Current issues of ACP Journal Club are published in Annals of Internal Medicine


Therapeutics

Etidronate, calcium, or both did not reduce fracture rates in patients with asthma receiving glucocorticoid treatment

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ACP J Club. 2005 Mar-Apr;142:44. doi:10.7326/ACPJC-2005-142-2-044


Clinical Impact Ratings

GIM/FP/GP: 6 stars

Pulmonology: 6 stars

Rheumatology: 6 stars


Source Citation

Campbell IA, Douglas JG, Francis RM, Prescott RJ, Reid DM. Five year study of etidronate and/or calcium as prevention and treatment for osteoporosis and fractures in patients with asthma receiving long term oral and/or inhaled glucocorticoids. Thorax. 2004;59:761-8. [PubMed ID: 15333852]


Abstract

Question

In patients with asthma receiving long-term glucocorticoid treatment, does etidronate, calcium, or both reduce fracture rates?

Methods

Design: Randomized controlled trial.

Allocation: Concealed.*

Blinding: Blinded {data analysts}†.*

Follow-up period: 5 years.

Setting: 40 chest clinics in the United Kingdom.

Patients: 352 men and women 50 to 70 years of age (mean age 60 y, 58% men) who were outpatients; randomization was violated in 3 patients. Patients had asthma and had been taking regular oral or inhaled glucocorticoids, or both, for ≥ 1 year. Only postmenopausal women were included. Women with a hysterectomy were excluded.

Intervention: Patients were stratified by level of glucocorticoid exposure and allocated to oral etidronate, 400 mg/d for 2 weeks every 3 months (n = 81); calcium carbonate, given as 500 mg/d of elemental calcium (n = 85); etidronate plus calcium, given in the same doses except when calcium was omitted for the 2-week etidronate-treatment period (n = 88); or no treatment (n = 95).

Outcomes: New vertebral and nonvertebral fractures.

Patient follow-up: 99% (intention-to-treat analysis).

Main results

The groups did not differ for mortality (10%, 24%, 16%, and 16% in the etidronate-only, calcium-only, etidronate-plus-calcium, and no-treatment groups, respectively); symptomatic fractures (6%, 8%, 10%, and 7%, respectively); or symptomatic fractures, semiquantitative vertebral fractures, or both (16% 18%, 16%, and 20%, respectively). Groups receiving etidronate compared with groups not receiving etidronate, and groups receiving calcium compared with groups not receiving calcium, did not differ for rates of any fractures, respectively (Table).

Conclusion

In patients with asthma receiving long-term glucocorticoid treatment, etidronate and calcium used alone or combined did not reduce fracture rates.

*See Glossary.

†Information provided by author.

Sources of funding: Allen and Hanburys, and Glaxo.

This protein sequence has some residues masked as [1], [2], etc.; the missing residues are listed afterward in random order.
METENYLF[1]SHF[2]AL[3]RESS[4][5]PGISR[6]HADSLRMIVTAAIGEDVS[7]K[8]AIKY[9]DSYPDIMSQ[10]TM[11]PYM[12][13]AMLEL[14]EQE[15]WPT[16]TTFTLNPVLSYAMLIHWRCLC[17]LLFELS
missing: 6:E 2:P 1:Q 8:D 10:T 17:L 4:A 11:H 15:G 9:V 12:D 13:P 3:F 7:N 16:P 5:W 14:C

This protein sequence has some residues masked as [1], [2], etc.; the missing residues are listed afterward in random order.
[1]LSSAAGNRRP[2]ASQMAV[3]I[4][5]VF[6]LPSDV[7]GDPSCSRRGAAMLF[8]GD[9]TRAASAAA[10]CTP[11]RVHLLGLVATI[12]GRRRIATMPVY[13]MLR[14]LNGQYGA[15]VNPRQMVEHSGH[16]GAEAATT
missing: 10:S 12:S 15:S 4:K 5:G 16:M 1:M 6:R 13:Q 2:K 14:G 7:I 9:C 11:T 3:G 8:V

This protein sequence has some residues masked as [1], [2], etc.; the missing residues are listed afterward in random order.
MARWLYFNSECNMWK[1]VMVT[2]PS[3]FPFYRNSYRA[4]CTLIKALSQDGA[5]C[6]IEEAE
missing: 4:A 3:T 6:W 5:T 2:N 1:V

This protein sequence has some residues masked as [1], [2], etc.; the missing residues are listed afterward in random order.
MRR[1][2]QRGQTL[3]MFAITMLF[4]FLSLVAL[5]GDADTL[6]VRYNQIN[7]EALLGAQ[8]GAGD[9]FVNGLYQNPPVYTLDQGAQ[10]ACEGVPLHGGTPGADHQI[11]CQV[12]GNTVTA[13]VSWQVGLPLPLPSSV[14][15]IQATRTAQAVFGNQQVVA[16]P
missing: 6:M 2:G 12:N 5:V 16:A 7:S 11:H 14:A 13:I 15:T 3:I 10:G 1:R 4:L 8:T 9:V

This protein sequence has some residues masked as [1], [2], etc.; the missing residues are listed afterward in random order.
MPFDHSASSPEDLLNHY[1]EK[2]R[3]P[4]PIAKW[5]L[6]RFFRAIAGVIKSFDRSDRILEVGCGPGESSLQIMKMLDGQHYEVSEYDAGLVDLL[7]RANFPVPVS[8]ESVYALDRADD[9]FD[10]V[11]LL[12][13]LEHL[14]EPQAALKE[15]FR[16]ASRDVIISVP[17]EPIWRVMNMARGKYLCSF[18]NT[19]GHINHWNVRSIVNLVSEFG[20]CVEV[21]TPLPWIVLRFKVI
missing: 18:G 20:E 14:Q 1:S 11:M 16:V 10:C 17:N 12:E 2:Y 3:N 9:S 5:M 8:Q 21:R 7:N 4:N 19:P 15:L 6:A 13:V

For correspondence: Dr. I.A. Campbell, Llandough Hospital, Penarth, Wales, UK. E-mail ian.campbell@cardiffandvale.wales.nhs.uk.


Table. Etidonate (Et)-containing regimens or calcium (Ca)-containing regimens to prevent any fracture in patients with asthma receiving long-term glucocorticoid treatment‡

Comparisons Event rates RRR (95% CI) NNT
Et and Et + Ca vs Ca and no treatment 16% vs 19% 15% (−33 to 46) Not significant
Ca and Et + Ca vs Et and no treatment 17% vs 18% 8% (−45 to 41) Not significant

‡Abbreviations defined in Glossary; RRR, NNT, and CI calculated from data in article.


Commentary

Campbell and colleagues studied the effects of etidronate (with and without calcium), calcium, or placebo on bone mineral density (BMD) and fractures in patients taking oral or inhaled glucocorticoids or both for asthma. Patients randomized to etidronate had a 5% increase in lumbar spine BMD. No difference between groups existed in hip BMD or fractures. Calcium, 500 mg/d, did not have any additional benefit.

How does one interpret these results? Lack of statistical power may explain the negative findings because the study achieved only 50% of its recruitment target. Previous studies show that etidronate is effective at preventing bone loss in patients treated with glucocorticoids, and 1 trial of shorter duration showed a reduction in height loss and vertebral fracture (1). Perhaps the effect of etidronate was diminished because patients had other risk factors for fractures that were not assessed or treated, although levels of exercise did not differ between treatment groups. Alternatively, etidronate may not be potent enough for long-term fracture prevention. The lack of an additional effect of calcium is not surprising; the dose was low, and the data for calcium and vitamin D in glucocorticoid-induced osteoporosis are not compelling (1).

How can we apply findings from this study to the management of glucocorticoid-induced osteoporosis? Until further long-term studies of the newer bisphosphonates are completed, patients with low-trauma fractures should be prescribed a bisphosphonate, risedronate or alendronate, regardless of BMD (1). Men and women taking oral or inhaled steroids at doses ≥ 1000 µg/d should have BMD testing. For patients with T scores < −2.0 to −1.5, prescription of bisphosphonates should be considered.

What bisphosphonate should one use? Alendronate and risedronate are the only approved bisphosphonates in the United States. In Canada and Europe, etidronate is also available. However, findings from this study by Campbell and colleagues, and the lack of studies showing that etidronate decreases hip and nonspinal fractures in patients treated with steroids and in postmenopausal women, suggest that etidronate is not the best choice.

Sophie A. Jamal, MD, PhD
St. Michael's Hospital, University of Toronto
Toronto, Ontario, Canada


Reference

1. Reid IR, Wu F. Glucocorticoid-induced osteoporosis. In: Cummings SR, Cosman F, Jamal SA, eds. Osteoporosis: An Evidence-based Guide to Prevention and Management. Philadelphia: American College of Physicians. 2002:223-38.